St. Mary Orthodox Church

Cambridge, MA

Sunday of the Paralytic

Sermon preached by Fr. Antony Hughes, Sunday April 25, 2010

John 5:1-15 (Sunday of the Paralytic)  

Many people over the long span of history have been afraid of God.  It was not at all clear that God loved his creation and cared for humanity for the large majority of people throughout history.

Still, the words “Do not be afraid,” resound in the Old Testament, for example, when angels appear, but that message was often lost in the fearful, violent environment in which they were uttered.  Most people could not comprehend that there was nothing to fear from God. When survival is the main concern, as it was for the them, fear is preeminent. God was seen as necessary for protection, but also an object of fear, easily offended, somewhat needy, capricious, uncaring, and willing to send anyone who crossed him into an eternity of everlasting, conscious, unspeakable torment. In other words a God who acts very much like us on a bad hair day. 

Is it any wonder that the history of religion is so blighted with cruelty, war, and genocide not just in ancient times, but today as well?  The reasoning, conscious or otherwise, is simple and goes like this, “If it’s ok for God to act like a petulant child, then why shouldn’t we?”   

It is simple. We can’t because of Jesus. Because now we know what God is like, that we were made to be like him, and that anything else is flatly not God.  The Incarnation does not mean that Jesus is like God. It is much more radical than that.  It means that God is like Jesus.  What we see in Christ is perfect God.  What we see in Christ is the Father. “Have you been with me so long, Philip, and do not know that if you have seen me you have seen the Father?” In Jesus “the fullness of the godhead dwells bodily.”   

What of the Old Testament scriptures that seem to reveal an angry, violent God?  They were written in time when that is the kind of God that made sense.  Gradually we see a change in scriptural imagery from the angry, jealous God of the Books of Law, to the socially concerned God of the prophets, and then to the more interiorized, mystical God of the Wisdom books, like the Song of Songs.  No, it was not God who was changing.  It was the human consciousness of God that was changing. 

So, how do we read the Old Testament with its evolving perspectives?  We read it in the light of Christ.  “You search the Scriptures thinking that in them you will find life, but do you not know that the Scriptures speak of me?” All Scripture must be read and interpreted in the light of Christ to be understood correctly.  Even the mundane sections that speak of the ordinary reveal him.  Did he not become “ordinary” for our sakes.  Was not most of his life on earth also taken up by the humdrum day in and day out ordinariness of life just as ours is? 

We discover in Jesus that the revelation of God before the Incarnation was incomplete and evolving.  The Scriptures all point to Christ as their fulfillment. God revealed himself slowly and gradually because, as Emily Dickenson wrote, “The Truth must dazzle gradually, or every man be blind.” The patriarchs and prophets and the Holy Scriptures are merely fingers pointing at the moon. Love cannot be mediated it must be experienced directly, face to face.  We do not worship the Bible or any other created thing which can only be mediators of Truth. We worship the Truth himself while we venerate matter through which the revelation comes.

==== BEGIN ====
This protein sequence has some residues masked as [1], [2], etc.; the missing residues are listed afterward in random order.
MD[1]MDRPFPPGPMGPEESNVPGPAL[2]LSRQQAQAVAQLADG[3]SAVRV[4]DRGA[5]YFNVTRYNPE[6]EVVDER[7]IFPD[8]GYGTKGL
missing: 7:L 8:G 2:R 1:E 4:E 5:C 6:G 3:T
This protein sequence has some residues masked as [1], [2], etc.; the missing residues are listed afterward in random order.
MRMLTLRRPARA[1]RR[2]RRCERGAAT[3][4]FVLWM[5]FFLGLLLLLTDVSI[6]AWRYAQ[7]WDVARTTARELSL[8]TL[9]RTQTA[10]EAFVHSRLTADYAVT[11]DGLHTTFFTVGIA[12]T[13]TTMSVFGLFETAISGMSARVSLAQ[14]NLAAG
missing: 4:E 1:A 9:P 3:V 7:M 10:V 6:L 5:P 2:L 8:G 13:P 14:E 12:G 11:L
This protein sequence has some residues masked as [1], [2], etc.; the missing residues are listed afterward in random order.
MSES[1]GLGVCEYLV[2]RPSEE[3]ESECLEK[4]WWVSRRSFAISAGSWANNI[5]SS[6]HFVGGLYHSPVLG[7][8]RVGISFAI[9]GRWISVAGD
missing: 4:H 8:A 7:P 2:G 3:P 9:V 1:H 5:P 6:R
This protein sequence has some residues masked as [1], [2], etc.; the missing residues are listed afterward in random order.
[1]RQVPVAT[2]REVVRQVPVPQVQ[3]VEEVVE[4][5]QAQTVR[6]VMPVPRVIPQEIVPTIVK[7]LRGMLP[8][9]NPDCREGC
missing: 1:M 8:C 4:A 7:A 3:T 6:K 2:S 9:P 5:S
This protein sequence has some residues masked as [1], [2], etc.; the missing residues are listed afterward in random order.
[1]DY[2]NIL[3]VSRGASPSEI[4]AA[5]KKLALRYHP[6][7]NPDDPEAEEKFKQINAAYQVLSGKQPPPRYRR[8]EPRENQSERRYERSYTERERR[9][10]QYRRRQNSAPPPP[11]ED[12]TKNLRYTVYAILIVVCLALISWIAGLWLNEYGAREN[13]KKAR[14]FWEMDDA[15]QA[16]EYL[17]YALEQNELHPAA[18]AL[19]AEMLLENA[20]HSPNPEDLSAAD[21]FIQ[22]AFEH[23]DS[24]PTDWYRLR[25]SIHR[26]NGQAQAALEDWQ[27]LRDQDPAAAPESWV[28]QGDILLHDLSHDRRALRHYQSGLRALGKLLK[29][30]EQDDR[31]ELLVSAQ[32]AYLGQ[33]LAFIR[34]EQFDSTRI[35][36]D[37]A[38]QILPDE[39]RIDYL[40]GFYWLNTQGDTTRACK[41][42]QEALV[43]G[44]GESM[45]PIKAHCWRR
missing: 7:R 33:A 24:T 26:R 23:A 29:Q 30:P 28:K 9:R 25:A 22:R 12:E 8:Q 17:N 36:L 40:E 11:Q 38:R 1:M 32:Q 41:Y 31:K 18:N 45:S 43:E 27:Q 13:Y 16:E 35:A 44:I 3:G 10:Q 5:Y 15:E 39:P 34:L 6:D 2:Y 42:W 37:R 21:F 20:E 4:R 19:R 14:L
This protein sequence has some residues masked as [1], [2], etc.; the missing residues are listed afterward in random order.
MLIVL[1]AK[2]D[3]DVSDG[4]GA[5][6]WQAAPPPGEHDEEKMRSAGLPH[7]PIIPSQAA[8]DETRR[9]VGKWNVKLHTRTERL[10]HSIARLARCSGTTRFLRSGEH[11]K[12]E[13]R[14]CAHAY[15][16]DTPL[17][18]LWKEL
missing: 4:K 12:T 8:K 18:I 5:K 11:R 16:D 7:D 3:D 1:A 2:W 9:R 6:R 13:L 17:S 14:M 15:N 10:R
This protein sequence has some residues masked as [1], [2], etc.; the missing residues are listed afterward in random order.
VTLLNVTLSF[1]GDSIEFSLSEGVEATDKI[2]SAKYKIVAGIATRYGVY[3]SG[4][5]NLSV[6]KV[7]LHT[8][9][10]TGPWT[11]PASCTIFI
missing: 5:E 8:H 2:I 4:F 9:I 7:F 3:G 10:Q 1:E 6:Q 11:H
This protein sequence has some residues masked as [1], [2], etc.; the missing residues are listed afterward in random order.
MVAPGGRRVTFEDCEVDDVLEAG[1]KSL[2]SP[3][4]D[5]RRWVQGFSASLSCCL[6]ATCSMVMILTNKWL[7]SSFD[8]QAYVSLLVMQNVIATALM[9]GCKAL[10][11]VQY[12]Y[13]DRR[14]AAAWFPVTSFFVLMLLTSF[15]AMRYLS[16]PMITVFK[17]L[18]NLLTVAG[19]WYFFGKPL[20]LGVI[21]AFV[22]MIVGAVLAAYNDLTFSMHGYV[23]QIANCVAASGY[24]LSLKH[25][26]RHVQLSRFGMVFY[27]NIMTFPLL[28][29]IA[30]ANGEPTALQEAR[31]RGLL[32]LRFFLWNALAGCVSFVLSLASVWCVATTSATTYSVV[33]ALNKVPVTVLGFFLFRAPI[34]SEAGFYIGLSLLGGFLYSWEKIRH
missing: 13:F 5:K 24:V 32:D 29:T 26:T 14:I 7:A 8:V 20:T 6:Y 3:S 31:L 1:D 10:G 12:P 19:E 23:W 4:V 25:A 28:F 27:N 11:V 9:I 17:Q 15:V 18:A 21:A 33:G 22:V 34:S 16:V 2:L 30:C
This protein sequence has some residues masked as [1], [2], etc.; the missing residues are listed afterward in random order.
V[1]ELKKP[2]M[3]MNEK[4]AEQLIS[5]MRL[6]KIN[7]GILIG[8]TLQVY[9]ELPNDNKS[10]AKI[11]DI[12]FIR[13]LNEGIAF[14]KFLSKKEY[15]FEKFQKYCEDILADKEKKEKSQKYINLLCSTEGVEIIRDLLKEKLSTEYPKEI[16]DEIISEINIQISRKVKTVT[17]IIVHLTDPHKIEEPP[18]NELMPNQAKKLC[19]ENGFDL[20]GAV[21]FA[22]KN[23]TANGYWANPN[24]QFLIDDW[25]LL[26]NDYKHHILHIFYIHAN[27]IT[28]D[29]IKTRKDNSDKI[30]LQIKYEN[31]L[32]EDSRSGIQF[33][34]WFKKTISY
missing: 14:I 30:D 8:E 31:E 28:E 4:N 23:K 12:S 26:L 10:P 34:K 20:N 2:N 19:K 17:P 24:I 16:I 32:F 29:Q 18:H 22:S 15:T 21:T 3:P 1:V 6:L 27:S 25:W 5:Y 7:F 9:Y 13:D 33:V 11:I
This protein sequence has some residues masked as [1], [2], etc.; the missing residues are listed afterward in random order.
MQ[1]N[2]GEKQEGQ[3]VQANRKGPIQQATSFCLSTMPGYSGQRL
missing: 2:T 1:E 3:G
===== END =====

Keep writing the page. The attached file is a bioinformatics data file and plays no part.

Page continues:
This brings us to today’s Gospel. The story of the healing of the Paralytic at the Sheep’s Pool.  The post-Resurrection Gospels we read during Divine Liturgy after Holy Pascha remind us of the significant elements in the life and teaching of Jesus calling us to reflect on what has been revealed through him.   

Today we learn that the God who had been feared is actually a God who cares deeply about us.  Christ shows what many throughout history had not dared to believe; that God is love and that he cares.  Now we know the Truth.  He who appeared angry is not. He is compassionate and understanding. He does not create our pain and suffering and does not will them. Sickness and natural disasters are not a punishment from a vengeful God, but a tragic condition afflicting a broken creation.   

“Cast all your anxieties on him, for he cares for you.” Writes St. Peter.  St. Paul says it like this, “The love of God has been poured out in our hearts.” Abraham did not know this. As intimate as David was with God, he could not have understood this, or Moses, or Deborah, or the other Old Testament heroes.  They did not yet know the Messiah although he was among them and with them, but not yet not in the flesh.  He had not yet been born. As the writer to the Hebrews tells us, they were all looking forward to this day. 

Glimpses of this truth appear in the Law and prophets and in the Wisdom books, but only in part.  Remember when Jesus said that there are many things he wanted to tell his disciples, but they could not bear them now?  At every stage of development, if we perceptively read between the lines, you can hear this same message.  “Wait, there’s more, much more. The Messiah is coming.”  For us, forever, there will always been more, much more. 

One wonders what more God has to reveal to us since Jesus is everything, God made flesh. But to understand him is beyond our capacity. We should be careful not to fall into the trap of arrogance believing that we have reached the height of perception. That we now understand in full.  People in every age fall into that error. God is infinite. He will always be teaching and we will always be learning, The question is this, how teachable, how open, how flexible are we?  Believe me, there is much, much more to learn.  If we think we understand it all, we will not be able to learn anything.